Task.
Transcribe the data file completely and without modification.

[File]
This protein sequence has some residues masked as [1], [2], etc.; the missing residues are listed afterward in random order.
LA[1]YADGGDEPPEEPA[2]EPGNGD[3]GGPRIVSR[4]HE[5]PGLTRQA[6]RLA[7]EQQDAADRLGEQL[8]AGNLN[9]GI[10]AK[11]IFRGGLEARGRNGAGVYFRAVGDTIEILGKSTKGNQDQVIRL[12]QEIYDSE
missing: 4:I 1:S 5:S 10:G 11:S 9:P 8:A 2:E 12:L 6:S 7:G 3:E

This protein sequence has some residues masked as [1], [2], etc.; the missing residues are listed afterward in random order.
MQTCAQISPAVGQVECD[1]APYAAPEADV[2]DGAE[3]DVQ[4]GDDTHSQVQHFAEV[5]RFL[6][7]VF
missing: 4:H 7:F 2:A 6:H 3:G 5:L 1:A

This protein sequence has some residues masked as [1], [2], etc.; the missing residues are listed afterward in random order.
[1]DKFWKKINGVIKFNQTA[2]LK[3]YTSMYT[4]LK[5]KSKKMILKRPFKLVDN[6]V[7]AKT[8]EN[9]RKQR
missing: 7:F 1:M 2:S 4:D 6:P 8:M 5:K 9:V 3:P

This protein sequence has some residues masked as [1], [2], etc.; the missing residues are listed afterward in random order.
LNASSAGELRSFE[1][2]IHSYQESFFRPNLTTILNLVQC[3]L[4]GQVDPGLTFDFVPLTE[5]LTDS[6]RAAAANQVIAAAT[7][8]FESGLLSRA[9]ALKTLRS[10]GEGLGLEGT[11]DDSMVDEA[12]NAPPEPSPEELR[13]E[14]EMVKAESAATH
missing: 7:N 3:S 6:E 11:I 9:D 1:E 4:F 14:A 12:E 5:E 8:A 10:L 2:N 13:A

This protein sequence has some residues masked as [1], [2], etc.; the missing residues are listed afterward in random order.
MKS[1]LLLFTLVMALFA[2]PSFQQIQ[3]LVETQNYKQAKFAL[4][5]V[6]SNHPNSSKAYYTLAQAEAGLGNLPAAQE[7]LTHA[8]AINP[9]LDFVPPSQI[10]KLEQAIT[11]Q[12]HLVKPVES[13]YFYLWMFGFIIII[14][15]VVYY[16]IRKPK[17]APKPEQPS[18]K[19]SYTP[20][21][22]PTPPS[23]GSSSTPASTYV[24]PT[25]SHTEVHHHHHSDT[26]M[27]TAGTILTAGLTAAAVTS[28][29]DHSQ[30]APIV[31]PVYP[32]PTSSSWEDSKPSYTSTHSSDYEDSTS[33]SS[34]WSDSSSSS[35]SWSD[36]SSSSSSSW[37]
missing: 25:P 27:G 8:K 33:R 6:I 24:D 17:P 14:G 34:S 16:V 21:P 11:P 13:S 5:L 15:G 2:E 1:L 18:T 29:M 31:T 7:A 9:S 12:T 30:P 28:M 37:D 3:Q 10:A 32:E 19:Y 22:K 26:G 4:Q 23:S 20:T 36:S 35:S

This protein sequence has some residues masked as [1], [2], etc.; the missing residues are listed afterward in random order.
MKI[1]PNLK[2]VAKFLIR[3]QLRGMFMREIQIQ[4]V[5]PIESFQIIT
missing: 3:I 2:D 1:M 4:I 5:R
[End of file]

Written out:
This protein sequence has some residues masked as [1], [2], etc.; the missing residues are listed afterward in random order.
LA[1]YADGGDEPPEEPA[2]EPGNGD[3]GGPRIVSR[4]HE[5]PGLTRQA[6]RLA[7]EQQDAADRLGEQL[8]AGNLN[9]GI[10]AK[11]IFRGGLEARGRNGAGVYFRAVGDTIEILGKSTKGNQDQVIRL[12]QEIYDSE
missing: 4:I 1:S 5:S 10:G 11:S 9:P 8:A 2:E 12:L 6:S 7:G 3:E

This protein sequence has some residues masked as [1], [2], etc.; the missing residues are listed afterward in random order.
MQTCAQISPAVGQVECD[1]APYAAPEADV[2]DGAE[3]DVQ[4]GDDTHSQVQHFAEV[5]RFL[6][7]VF
missing: 4:H 7:F 2:A 6:H 3:G 5:L 1:A

This protein sequence has some residues masked as [1], [2], etc.; the missing residues are listed afterward in random order.
[1]DKFWKKINGVIKFNQTA[2]LK[3]YTSMYT[4]LK[5]KSKKMILKRPFKLVDN[6]V[7]AKT[8]EN[9]RKQR
missing: 7:F 1:M 2:S 4:D 6:P 8:M 5:K 9:V 3:P

This protein sequence has some residues masked as [1], [2], etc.; the missing residues are listed afterward in random order.
LNASSAGELRSFE[1][2]IHSYQESFFRPNLTTILNLVQC[3]L[4]GQVDPGLTFDFVPLTE[5]LTDS[6]RAAAANQVIAAAT[7][8]FESGLLSRA[9]ALKTLRS[10]GEGLGLEGT[11]DDSMVDEA[12]NAPPEPSPEELR[13]E[14]EMVKAESAATH
missing: 7:N 3:S 6:E 11:I 9:D 1:E 4:F 14:A 12:E 5:E 8:A 10:L 2:N 13:A

This protein sequence has some residues masked as [1], [2], etc.; the missing residues are listed afterward in random order.
MKS[1]LLLFTLVMALFA[2]PSFQQIQ[3]LVETQNYKQAKFAL[4][5]V[6]SNHPNSSKAYYTLAQAEAGLGNLPAAQE[7]LTHA[8]AINP[9]LDFVPPSQI[10]KLEQAIT[11]Q[12]HLVKPVES[13]YFYLWMFGFIIII[14][15]VVYY[16]IRKPK[17]APKPEQPS[18]K[19]SYTP[20][21][22]PTPPS[23]GSSSTPASTYV[24]PT[25]SHTEVHHHHHSDT[26]M[27]TAGTILTAGLTAAAVTS[28][29]DHSQ[30]APIV[31]PVYP[32]PTSSSWEDSKPSYTSTHSSDYEDSTS[33]SS[34]WSDSSSSS[35]SWSD[36]SSSSSSSW[37]
missing: 25:P 27:G 8:K 33:R 6:I 24:D 17:P 14:G 34:S 16:V 21:P 11:P 13:S 5:L 15:G 2:E 1:L 18:T 29:M 31:T 7:A 9:S 12:T 30:P 28:M 37:D 3:Q 10:A 32:E 19:Y 22:K 26:G 4:Q 23:S 20:T 36:S 35:S

This protein sequence has some residues masked as [1], [2], etc.; the missing residues are listed afterward in random order.
MKI[1]PNLK[2]VAKFLIR[3]QLRGMFMREIQIQ[4]V[5]PIESFQIIT
missing: 3:I 2:D 1:M 4:I 5:R